Wednesday, October 19, 2016

Poll Vaults

     Yes, yes, I’m sure that title has been used before. I like it anyway.

     I’ve been concentrating on matters fictional for the past few weeks, as my regular Gentle Readers could tell from my recent emissions. That choice of focus has had two conspicuous results:

  • For the first time in far too long, I’ve actually finished something substantial;
  • My overall mood and outlook on life are better than they were previously.

     So I’m dubious about whether I should pay much attention to the election or any of its peripheral phenomena. But duty calls in a voice of iron.

     Political pollsters are a lot like other kinds of consultants: They do their level best to produce “results” that will please the man who pays them. In the case of opinion surveyors, the end to be attained is one that will persuade the client that what he’s saying or doing is popular. In the great Robert C. Townsend’s memorable phrase, they borrow your watch to tell you what time it is...and then walk off with it.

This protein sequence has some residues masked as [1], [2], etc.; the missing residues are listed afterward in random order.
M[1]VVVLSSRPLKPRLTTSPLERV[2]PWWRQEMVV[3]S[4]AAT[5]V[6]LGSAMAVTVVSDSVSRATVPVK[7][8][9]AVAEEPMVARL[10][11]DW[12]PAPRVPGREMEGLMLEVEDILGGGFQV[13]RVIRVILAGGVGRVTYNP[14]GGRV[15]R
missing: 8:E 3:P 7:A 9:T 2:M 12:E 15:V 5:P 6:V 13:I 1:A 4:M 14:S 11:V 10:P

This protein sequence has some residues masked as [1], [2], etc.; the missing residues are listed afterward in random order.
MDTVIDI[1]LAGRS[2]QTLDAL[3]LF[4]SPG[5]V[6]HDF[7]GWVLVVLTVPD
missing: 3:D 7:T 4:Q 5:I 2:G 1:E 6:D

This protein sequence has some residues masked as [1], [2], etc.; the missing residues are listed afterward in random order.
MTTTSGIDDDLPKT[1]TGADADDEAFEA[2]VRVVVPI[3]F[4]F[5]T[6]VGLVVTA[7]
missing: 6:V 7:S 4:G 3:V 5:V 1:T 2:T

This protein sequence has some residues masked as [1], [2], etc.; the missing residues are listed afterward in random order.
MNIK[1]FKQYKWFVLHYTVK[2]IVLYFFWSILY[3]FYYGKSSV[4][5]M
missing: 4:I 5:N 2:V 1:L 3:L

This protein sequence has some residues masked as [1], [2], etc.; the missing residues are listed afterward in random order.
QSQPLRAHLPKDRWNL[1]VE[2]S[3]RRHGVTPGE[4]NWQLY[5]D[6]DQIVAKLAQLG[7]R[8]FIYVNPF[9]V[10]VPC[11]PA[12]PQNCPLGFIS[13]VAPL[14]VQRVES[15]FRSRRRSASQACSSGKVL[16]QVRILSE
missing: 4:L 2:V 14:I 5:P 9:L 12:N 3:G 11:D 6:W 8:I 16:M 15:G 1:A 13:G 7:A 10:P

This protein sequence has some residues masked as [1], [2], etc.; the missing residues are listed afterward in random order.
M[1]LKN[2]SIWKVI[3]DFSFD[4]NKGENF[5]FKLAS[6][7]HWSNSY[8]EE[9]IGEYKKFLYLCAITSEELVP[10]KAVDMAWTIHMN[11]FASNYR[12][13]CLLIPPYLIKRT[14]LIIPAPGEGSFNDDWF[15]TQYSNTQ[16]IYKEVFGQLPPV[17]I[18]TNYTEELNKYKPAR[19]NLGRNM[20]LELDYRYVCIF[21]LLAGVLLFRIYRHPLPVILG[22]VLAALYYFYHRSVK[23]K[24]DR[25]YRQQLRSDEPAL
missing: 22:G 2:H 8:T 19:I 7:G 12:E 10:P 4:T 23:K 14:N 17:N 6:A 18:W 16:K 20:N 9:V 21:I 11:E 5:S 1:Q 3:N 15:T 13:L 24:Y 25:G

Polls about the upcoming presidential election are “all over the place,” specifically with regard to short-term opinion swings. They disagree as wildly as I’ve seen surveys disagree in decades. The ones being conducted by supposedly disinterested professional polling organizations have exhibited no more stability than the ones openly paid for by the candidates and their respective parties.